Tuesday, January 21, 2014

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How to Operate Compact Excavator in Civil Engineering? with Pictures

compact or mini excavator is a tracked or wheeled vehicle with an approximate operating weight from 0.7 to 8.5 tonnes. It generally includes a standard backfill blade and features independent boom swing.
Hydraulic Excavators are somewhat different from other construction equipment in that all movement and functions of the machine are accomplished through the transfer of hydraulic fluid. The compact excavator's work group and blade are activated by hydraulic fluid acting upon hydraulic cylinders. The excavator's slew (rotation) and travel functions are also activated by hydraulic fluid powering hydraulic motors.

Make sure the mini you choose has enough reach to do the job safely.
Select a machine for your project. Minis come in a variety of sizes, from super compact weighing less than 4000 pounds, to heavyweights that almost squeeze into the standard excavator class. If you are simply digging a small ditch for a DIY irrigation project, or your space is limited, go for the smallest size available at your tool rental business. For large landscaping projects, a 3 or 3.5 ton machine like a Bobcat 336 maybe better suited for the job.

  1. Removing most of the soil with a mini saves a lot of labor here.
    Compare the rental cost versus the labor cost before investing in a weekend rental. Typically, mini excavators rent for about 150 dollars (US) per day, plus delivery, pick up, fuel charges, and insurance, so for a weekend project you will be spending about 250-300 dollars(US).
Medium size mini excavator, about 3 tons of machine.
Check out the range of machines at your rental business, and ask if they do demonstrations and allow customers to become familiar with the machine on their premises. Many large equipment rental businesses have a maintenance area where they will allow you to get the feel of the machine with some experienced supervision.
  1. Because each machine and manufacturer may be slightly different, check the operator's manual if you have questions.
    Look over the operator's manual to be sure to be familiar with the location and exact description of the controls. This guide references most standard minis, including Kobelco, Bobcat, IHI, Case, and Kubota, but there are slight differences, even between these manufacturers.
  2. This is a specific warning label on the same machine.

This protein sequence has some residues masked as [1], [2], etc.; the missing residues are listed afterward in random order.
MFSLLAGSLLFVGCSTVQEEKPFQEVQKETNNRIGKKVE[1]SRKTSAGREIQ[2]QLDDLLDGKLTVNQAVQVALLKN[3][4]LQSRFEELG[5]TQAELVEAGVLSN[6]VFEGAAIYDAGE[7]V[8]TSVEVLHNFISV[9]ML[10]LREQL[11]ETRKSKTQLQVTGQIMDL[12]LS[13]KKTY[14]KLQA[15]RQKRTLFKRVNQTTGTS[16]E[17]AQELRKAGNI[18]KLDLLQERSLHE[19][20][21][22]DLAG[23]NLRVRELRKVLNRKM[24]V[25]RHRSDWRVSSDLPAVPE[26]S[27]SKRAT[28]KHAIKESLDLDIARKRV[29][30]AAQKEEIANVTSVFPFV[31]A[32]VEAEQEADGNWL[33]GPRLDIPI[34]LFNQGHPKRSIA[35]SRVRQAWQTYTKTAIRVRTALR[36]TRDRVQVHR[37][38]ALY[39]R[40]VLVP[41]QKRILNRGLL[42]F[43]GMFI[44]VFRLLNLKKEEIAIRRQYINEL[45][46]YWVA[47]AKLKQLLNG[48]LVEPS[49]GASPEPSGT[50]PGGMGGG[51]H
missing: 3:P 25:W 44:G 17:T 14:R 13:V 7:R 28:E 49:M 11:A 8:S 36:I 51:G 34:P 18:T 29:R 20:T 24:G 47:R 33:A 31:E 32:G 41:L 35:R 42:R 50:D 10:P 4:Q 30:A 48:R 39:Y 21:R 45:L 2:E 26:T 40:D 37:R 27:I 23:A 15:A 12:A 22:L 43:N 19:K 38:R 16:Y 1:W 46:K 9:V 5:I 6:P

Look at warning labels and stickers posted around the machine for other specific warnings or instructions on the particular machine you are going to rent or use. You will also notice maintenance information, specification charts, and other pertinent information as well as a manufacturer's tag for reference when ordering parts with the machine's serial number and information regarding where it was made.
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    Have the excavator delivered, or arrange to pick it up from the rental business if you have access to a truck with a heavy duty trailer. One advantage of a mini excavator is that it can be towed on a trailer using a standard pickup truck, provided the gross weight of the machine and trailer do not exceed the truck's capacity.
  4. This is not the terrain to practice on!
    Find a level, clear area to try the machine out in. Minis are stable, with a very good balance and fairly wide footprint for their size, but they can be overturned, so start out on firm, level ground.
  5. Check around tracks to make sure there is no debris in them.
    Take a look around the machine to see if there is any loose or damaged partsthat will make operating it hazardous. Look for oil leaks, other fluids dripping, loose control cables and linkages, damaged tracks, or other potential problems. Find your fire extinguisher location and check the engine lubricant and coolant levels. These are standard operating procedures for using any piece of construction equipment, so make a habit of giving any machine you operate, from a lawnmower to a bulldozer a once overbefore cranking it.
  6. Left joystick mounted on the armrest, the right is similar.
    Grip the joysticks, and move them around a bit, to get the feel of their motion. These sticks control the bucket/boom assembly, also known as thehoe(hence the name trackhoe for any track carriaged excavator) and the machine rotating function, which swings the upper part (or cab) of the machine around when operated. These sticks will always return to a neutral position when they are released, stopping any movement which is caused by their use.
  7. View of the steering controls in the cab.
    Look down between your legs, and you will see two long steel rods with handles attached on top. These are the drive/steer controls. Each controls the rotation of the track on the side it is located on, and pushing them forward causes the machine to move forward. Push an individual stick forward will cause the machine to turn in the opposite direction, pulling a stick backward will turn the machine in the direction of the stick pulled, and counter rotating (pushing one stick while pulling the other) the tracks will cause the machine to spin in one place. The farther your push or pull these controls, the faster the machine will move, so when it is time to crank up and go, operate these controls slowly and smoothly. Make sure you are aware of what direction the tracks are pointed before you travel. The blade is on the front. Pushing the levers away from you (forward) will move the tracks forward but if you have rotated the cab it will feel like you are traveling backwards. This can cause an unexpected side effect. If you try to move forward and the machine moves back your inertia will tend to make you lean forward, pushing the controls harder. This can be similar to the way the you must change your steering when driving a car in reverse, you will learn with time.